Pioneering legacy

A poet’s love–fear relationship with the past
by
May 2022, no. 442
Buy this book

Judith Wright: Selected writings edited by Georgina Arnott

La Trobe University Press, $34.99 pb, 336 pp

Pioneering legacy

A poet’s love–fear relationship with the past
by
May 2022, no. 442
Portrait of Judith Wright, May 1998, by Terry Milligan (phra ajahn ekaggata FKA terry milligan/The National Library of Australia/PIC P2089 LOC Q97)
Portrait of Judith Wright, May 1998, by Terry Milligan (phra ajahn ekaggata FKA terry milligan/The National Library of Australia/PIC P2089 LOC Q97)

Georgina Arnott’s 2016 biography The Unknown Judith Wright was an absorbing exercise in discovering the facets of Judith Wright’s early life and formative experience that were unknown, hidden, or forgotten, by biographers as well as by Wright herself. It was a revealing study of a writer who had a love-fear relationship with the projects of biography and autobiography. In the 1950s, Wright wrote loving, admiring histories of her pioneering family, but in her autobiography, Half a Lifetime, published in 1999, the year before her death, she began: ‘Autobiography is not what I want to write.’ There were good reasons for this. There were the formal challenges of life writing – the person writing is not the person written about – but also what Wright had discovered, in her archival research for her rewriting of her family history, about her Wyndham colonial ancestors’ role in Aboriginal dispossession, and violence.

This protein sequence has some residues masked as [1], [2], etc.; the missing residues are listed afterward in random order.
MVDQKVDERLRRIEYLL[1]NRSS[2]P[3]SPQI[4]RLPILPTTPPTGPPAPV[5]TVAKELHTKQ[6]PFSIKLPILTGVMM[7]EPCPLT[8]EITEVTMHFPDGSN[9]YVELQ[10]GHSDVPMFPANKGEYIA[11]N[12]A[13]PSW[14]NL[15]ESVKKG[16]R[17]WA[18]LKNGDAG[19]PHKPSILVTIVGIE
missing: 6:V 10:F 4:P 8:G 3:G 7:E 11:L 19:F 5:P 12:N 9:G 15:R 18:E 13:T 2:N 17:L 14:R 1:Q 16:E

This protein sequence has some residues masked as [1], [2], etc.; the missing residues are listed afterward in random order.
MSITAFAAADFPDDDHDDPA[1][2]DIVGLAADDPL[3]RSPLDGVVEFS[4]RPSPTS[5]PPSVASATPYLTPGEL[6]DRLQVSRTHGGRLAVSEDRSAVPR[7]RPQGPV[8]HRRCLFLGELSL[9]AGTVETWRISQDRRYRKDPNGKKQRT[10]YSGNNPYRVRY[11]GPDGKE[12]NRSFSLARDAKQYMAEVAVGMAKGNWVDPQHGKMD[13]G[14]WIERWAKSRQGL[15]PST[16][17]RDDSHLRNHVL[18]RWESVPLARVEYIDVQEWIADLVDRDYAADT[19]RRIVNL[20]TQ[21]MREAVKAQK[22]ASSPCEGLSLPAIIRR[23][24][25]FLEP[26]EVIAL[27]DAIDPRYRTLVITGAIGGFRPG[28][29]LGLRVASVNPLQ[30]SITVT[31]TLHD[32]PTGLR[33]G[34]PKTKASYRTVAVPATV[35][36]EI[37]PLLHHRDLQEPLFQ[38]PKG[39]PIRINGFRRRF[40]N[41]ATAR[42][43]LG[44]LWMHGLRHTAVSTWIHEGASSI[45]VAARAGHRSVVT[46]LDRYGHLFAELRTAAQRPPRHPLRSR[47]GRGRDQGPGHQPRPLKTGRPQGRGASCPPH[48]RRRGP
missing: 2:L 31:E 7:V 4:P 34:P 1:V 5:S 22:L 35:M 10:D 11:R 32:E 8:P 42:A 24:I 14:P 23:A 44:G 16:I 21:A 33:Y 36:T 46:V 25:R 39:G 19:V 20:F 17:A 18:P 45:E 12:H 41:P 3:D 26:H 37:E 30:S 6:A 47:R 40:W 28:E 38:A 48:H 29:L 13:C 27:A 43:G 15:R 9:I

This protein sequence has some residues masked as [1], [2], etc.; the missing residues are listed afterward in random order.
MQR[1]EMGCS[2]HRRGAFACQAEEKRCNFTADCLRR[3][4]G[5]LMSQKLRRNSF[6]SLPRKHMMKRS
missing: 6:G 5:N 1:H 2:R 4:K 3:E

Philip Mead reviews 'Judith Wright: Selected writings' edited by Georgina Arnott

Judith Wright: Selected writings

edited by Georgina Arnott

La Trobe University Press, $34.99 pb, 336 pp

Buy this book

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